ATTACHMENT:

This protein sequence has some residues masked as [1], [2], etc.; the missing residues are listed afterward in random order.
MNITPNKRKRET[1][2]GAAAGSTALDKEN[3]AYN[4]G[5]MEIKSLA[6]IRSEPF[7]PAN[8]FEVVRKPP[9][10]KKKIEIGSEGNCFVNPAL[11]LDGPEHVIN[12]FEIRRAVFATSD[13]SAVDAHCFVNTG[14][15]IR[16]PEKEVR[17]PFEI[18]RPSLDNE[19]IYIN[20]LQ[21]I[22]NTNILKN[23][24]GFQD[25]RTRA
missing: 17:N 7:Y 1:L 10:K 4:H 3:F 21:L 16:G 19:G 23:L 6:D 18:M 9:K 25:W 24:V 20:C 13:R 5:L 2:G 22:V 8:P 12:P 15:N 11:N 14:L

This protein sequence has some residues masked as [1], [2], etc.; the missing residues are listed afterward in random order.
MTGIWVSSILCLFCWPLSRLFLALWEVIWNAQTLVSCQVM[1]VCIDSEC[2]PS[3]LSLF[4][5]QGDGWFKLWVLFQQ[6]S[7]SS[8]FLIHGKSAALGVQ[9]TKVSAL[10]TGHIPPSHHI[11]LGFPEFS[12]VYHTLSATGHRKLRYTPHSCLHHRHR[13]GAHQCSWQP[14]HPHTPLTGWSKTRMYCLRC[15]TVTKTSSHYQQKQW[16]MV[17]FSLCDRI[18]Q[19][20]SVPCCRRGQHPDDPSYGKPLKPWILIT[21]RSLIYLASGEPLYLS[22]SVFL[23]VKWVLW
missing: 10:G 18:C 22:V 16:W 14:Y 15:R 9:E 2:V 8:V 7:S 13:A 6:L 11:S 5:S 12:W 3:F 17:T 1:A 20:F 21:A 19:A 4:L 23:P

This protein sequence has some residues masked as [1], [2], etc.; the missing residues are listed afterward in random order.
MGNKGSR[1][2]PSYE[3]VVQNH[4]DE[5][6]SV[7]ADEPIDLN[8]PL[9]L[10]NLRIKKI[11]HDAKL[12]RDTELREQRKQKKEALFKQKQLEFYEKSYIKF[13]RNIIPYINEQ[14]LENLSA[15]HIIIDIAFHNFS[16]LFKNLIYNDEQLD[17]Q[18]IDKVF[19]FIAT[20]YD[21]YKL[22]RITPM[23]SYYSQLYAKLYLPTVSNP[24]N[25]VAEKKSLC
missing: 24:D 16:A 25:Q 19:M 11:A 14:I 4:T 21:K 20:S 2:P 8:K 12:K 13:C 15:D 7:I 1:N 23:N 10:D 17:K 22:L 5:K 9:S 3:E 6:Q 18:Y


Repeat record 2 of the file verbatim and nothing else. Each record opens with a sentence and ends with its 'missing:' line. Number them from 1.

This protein sequence has some residues masked as [1], [2], etc.; the missing residues are listed afterward in random order.
MTGIWVSSILCLFCWPLSRLFLALWEVIWNAQTLVSCQVM[1]VCIDSEC[2]PS[3]LSLF[4][5]QGDGWFKLWVLFQQ[6]S[7]SS[8]FLIHGKSAALGVQ[9]TKVSAL[10]TGHIPPSHHI[11]LGFPEFS[12]VYHTLSATGHRKLRYTPHSCLHHRHR[13]GAHQCSWQP[14]HPHTPLTGWSKTRMYCLRC[15]TVTKTSSHYQQKQW[16]MV[17]FSLCDRI[18]Q[19][20]SVPCCRRGQHPDDPSYGKPLKPWILIT[21]RSLIYLASGEPLYLS[22]SVFL[23]VKWVLW
missing: 10:G 18:C 22:V 16:W 14:Y 15:R 9:E 2:V 8:V 7:S 13:A 6:L 11:S 5:S 12:W 3:F 17:T 1:A 20:F 21:A 19:A 4:L 23:P